I remember April 8, 1974 as if it were yesterday. I was in my dorm room at Muhlenberg College watching Henry “Hank” Aaron circle the bases after hitting his (then) record-breaking 715th home run. In pre-cable TV days, the picture was fuzzy, but having seen Aaron play many times against the Phillies, I was glad to witness history involving a player I respect and admire.
Lost in the shuffle, at that moment, was the man who surrendered that famous dinger — Al Downing. He became the comeback player of the year in 1971, finishing third in Cy Young voting that year. Clearly, he quickly shook off his moment of infamy.
In 2006, my story took an interesting twist when I met Downing at an autograph table at the All-Star Game in Pittsburgh. In my baseball trivia subconscious, I recalled reading that Downing also attended Muhlenberg College, so when I reached the front of line, I asked him about his college days.
Our 10-minute conversation centered on our mutual collegiate recollections, with the former major leaguer detailing about his college dorm — the very one in which I watched Downing give up Aaron’s home run. Weird? I thought so. Downing is not alone as a pitcher who is far better known for giving record-setting hits up than for other aspects of his career. In addition to Downing, here are four more pitchers who did the same.
2. Tracy Stallard
Far less amiable about his role in history, Tracy Stallard gave up the record 61st home run to New York Yankees slugger Roger Maris on October 1, 1961. In the fourth inning of what was the last game of the regular season, Maris planted a Stallard fastball over the right field wall.
At the time, Stallard was nonchalant about the feat, but as time has gone on, the former Red Sox, Met and Cardinal has grown weary of his celebrity. Stallard ended his career with a 30-47 record and a 4.17 lifetime ERA. He is currently 78 years old.
The stress of that record-breaking home run was far more telling on Maris, who was far less popular than his Yankee teammate Mickey Mantle. Maris died at age 51 with 275 lifetime home runs.
3. Eric Show
On September 11, 1985, Eric Show of the San Diego Padres gave up a hit to Pete Rose, which just happened to be No. 4,192, breaking Ty Cobb’s record. Rose, who currently remains barred from the Hall of Fame, went on to amass 4,256 hits; he was both a player and manager in 1985, when he achieved that milestone as part of the Cincinnati Reds.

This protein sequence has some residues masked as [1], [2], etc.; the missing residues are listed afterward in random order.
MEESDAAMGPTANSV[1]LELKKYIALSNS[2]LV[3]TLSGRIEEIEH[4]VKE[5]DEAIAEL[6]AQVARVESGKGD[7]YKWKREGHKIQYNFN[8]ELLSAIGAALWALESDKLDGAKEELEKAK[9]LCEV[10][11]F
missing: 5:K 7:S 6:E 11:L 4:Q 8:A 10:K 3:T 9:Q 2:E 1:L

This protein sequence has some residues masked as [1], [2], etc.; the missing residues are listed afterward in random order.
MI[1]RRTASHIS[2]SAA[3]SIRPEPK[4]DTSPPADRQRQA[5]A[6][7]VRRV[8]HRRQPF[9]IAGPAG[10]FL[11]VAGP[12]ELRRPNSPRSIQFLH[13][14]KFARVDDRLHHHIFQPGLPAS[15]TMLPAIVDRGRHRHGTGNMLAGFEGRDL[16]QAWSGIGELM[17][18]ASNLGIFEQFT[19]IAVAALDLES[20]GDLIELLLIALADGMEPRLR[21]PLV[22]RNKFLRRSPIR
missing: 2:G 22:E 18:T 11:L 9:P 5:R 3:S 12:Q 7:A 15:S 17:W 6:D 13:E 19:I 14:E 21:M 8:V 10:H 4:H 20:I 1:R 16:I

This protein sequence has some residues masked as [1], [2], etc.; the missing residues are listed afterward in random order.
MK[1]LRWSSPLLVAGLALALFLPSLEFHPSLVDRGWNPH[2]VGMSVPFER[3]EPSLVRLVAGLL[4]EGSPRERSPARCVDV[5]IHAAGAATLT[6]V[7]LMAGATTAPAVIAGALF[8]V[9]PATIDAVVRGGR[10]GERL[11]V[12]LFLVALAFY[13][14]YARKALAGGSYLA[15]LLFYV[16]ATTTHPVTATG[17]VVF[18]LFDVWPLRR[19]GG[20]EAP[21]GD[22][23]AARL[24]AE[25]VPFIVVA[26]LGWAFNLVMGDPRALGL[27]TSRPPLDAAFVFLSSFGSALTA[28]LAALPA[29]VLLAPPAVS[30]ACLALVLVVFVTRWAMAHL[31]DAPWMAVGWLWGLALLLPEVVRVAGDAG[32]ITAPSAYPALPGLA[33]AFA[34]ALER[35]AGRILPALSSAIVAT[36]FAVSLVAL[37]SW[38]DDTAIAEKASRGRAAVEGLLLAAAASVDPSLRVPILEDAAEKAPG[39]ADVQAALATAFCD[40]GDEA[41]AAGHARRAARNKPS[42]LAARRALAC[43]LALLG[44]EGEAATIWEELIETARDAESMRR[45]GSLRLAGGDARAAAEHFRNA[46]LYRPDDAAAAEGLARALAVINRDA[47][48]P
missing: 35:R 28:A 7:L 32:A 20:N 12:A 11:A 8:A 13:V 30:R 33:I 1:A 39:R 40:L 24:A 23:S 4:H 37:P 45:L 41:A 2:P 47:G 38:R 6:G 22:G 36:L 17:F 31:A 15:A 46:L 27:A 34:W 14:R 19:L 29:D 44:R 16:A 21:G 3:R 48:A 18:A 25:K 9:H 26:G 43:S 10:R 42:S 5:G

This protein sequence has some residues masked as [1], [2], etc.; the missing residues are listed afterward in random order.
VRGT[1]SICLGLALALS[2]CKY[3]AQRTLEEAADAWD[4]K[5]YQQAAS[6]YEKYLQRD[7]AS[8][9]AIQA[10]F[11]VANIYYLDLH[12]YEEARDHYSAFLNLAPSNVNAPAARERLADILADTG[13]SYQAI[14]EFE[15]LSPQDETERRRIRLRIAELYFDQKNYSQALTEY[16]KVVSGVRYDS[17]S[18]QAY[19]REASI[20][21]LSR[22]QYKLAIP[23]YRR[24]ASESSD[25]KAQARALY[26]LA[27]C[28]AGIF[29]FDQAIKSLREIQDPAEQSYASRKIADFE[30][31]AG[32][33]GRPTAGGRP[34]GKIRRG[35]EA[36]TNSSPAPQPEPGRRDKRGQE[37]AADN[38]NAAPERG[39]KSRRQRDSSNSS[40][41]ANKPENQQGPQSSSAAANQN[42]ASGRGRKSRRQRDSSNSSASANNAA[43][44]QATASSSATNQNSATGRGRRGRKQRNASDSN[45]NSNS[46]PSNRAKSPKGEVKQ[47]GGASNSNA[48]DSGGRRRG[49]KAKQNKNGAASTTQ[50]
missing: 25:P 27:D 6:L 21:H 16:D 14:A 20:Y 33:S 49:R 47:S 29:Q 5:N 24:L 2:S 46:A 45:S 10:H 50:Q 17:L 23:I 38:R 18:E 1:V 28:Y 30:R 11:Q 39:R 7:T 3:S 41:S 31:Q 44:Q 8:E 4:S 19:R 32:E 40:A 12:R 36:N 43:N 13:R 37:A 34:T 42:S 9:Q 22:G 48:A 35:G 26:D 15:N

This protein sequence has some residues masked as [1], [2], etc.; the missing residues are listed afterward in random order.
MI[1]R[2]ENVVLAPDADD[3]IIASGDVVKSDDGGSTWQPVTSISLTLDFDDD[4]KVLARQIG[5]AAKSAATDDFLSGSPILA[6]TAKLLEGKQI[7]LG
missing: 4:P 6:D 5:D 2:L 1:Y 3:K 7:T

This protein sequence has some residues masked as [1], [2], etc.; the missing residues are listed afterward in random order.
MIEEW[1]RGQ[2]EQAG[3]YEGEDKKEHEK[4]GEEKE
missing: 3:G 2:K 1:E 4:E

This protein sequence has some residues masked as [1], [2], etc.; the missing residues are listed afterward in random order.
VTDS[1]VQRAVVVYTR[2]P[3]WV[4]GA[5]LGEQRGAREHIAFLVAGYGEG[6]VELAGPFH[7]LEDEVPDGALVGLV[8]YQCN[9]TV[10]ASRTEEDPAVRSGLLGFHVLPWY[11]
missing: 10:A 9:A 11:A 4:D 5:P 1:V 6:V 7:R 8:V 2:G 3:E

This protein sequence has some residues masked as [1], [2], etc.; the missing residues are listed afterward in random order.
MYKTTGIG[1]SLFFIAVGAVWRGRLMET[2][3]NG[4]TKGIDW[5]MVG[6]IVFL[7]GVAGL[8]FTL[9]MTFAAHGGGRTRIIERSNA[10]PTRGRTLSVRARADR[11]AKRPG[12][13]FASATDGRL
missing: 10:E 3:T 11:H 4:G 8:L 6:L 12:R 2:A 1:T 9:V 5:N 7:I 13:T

Prior to that September 11 game, Show told CNN, “I guess it doesn’t mean as much to me as it does to other baseball enthusiasts. I mean, in the eternal scope of things, how much does this matter? I don’t like to say this, but I don’t care. … Don’t get me wrong. I’m certainly not putting down Pete. It’s a fantastic accomplishment.”
The former Padres pitcher, who later died of drug and alcohol abuse at the age of 37, remains the team’s all-time wins leader with 100, eight ahead of Jake Peavy and Randy Jones.
4. Mike Bacsik
You are asking, who is that? Mike Bacsik, a southpaw for the Washington Nationals, is the man who gave up Barry Bonds’ 756th home run, allowing Bonds to surpass Aaron’s all-time career home-run record. Currently, Bacsik is a talk show host in Dallas and holds no feelings of despair over the famous dinger.
He told MLB.com, “I’m part of a special moment that will never be forgotten. I’m going to be the guy who gave it up. As a kid, you always dream of this moment. Unfortunately, you dream of the one hitting the home run, not giving it up.”
While the home run record may be in dispute, Bacsik, who has a career 10-13 record, will always point to the show of class Bonds displayed after the game. After the celebration died down, Bacsik received an autographed bat from Bonds, which said, “To Mike, God Bless. Barry Bonds.”
5. Chuck Stobbs
In the days before Statcast and digital measurements of home run trajectories, mammoth shots that cleared the stands were gauged by any number of methods with varying degrees of accuracy. That said, historians agree that Mantle’s 1953 home run off Washington Senators’ Chuck Stobbs is the longest in history, measuring 565 feet.
Many argue that hitting a ball that far is nearly impossible given the layout of most modern ballparks, but a few, such as Adam Dunn and Giancarlo Stanton have topped 500 feet in their displays of power.
Stobbs, who played for the Red Sox, White Sox, Senators, Cardinals, and Twins, has a less-than-distinguished career, ending with a 107-130 win/loss record. The year Stobbs gave up Mantle’s tape-measure shot was the best of his career, going 11-8 with a 3.29 ERA.